Cost: $75

  • Describing the affected environment for potentially impacted resources, ecosystems, and human communities can be challenging within a CEA study. Accordingly, this course emphasizes several special challenges, including temporal and spatial considerations, using conceptual models, the selection and use of indicators, delineating historical reference points and trends, and determining the significance of historical and current conditions relative to sustainability. Regarding the Council on Environmental Quality's (CEQ's) 11-step CEA process, this course includes information related to Steps 2, 3, and 5 through 7. The information is presented in three segments. The first segment contains contextual information followed by a discussion of factors to consider in establishing the spatial and temporal scope of the CEA study. Steps 5 through 7 of the CEQ's process are the subject of the second segment. An example of a conceptual model for understanding freshwater mussels is included, along with information on the selection and use of indicators and environmental indices, and describing "baseline" conditions. Further, examples of information sources are mentioned. The final segment is related to determining the significance of cumulative effects for historical, current, and potential future conditions.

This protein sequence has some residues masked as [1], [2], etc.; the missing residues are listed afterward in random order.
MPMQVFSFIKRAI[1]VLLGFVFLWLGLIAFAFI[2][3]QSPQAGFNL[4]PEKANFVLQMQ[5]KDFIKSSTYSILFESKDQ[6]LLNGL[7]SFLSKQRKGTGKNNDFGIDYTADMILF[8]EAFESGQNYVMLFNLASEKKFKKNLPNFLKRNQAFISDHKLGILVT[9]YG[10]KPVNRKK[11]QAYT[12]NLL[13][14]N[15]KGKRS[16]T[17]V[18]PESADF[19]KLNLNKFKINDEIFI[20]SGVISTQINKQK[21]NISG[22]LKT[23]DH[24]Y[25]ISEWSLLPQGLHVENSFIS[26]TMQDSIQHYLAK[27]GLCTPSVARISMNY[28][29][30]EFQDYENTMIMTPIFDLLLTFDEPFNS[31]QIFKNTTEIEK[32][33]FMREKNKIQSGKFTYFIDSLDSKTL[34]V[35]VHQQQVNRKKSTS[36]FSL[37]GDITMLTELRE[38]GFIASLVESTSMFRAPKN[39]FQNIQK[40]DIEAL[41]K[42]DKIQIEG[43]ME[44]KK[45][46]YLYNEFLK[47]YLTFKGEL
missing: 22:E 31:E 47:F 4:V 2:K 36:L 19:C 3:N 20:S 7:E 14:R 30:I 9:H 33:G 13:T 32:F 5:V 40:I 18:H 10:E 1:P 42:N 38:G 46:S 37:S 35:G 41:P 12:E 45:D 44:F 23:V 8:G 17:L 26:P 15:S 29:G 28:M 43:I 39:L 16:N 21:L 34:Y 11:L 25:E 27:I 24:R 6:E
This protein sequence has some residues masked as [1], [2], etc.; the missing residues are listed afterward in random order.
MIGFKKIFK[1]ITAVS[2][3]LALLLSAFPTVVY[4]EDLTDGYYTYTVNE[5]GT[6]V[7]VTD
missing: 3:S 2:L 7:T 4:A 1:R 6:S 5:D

Cost: $75

  • This course summarizes various methods which can be used to both identify potential cumulative effects from multiple actions, as well as to quantify (or qualitatively address) the contributions of various actions on valued environmental components (VECs). These topics represent the primary focus of Steps 8 and 9 in the Council on Environmental Quality's (CEQ's) 11-step CEA process. Three segments are included in Module 4. The first segment provides an overview of a variety of types of methods, and then addresses the use of questionnaire checklists, matrices, and networks for the identifying cumulative effects of multiple actions. Suggestions are also included as to how to adapt existing methods for such purposes, and how to develop new checklists, matrices, or networks. The second segment has a case study on how matrices were developed and utilized to address the cumulative effects of military training activities, other land uses, and infrastructure projects in southwestern Arizona on the endangered Sonoran Pronghorn. The final segment reviews examples of specific prediction methods and their actual usage in CEA studies.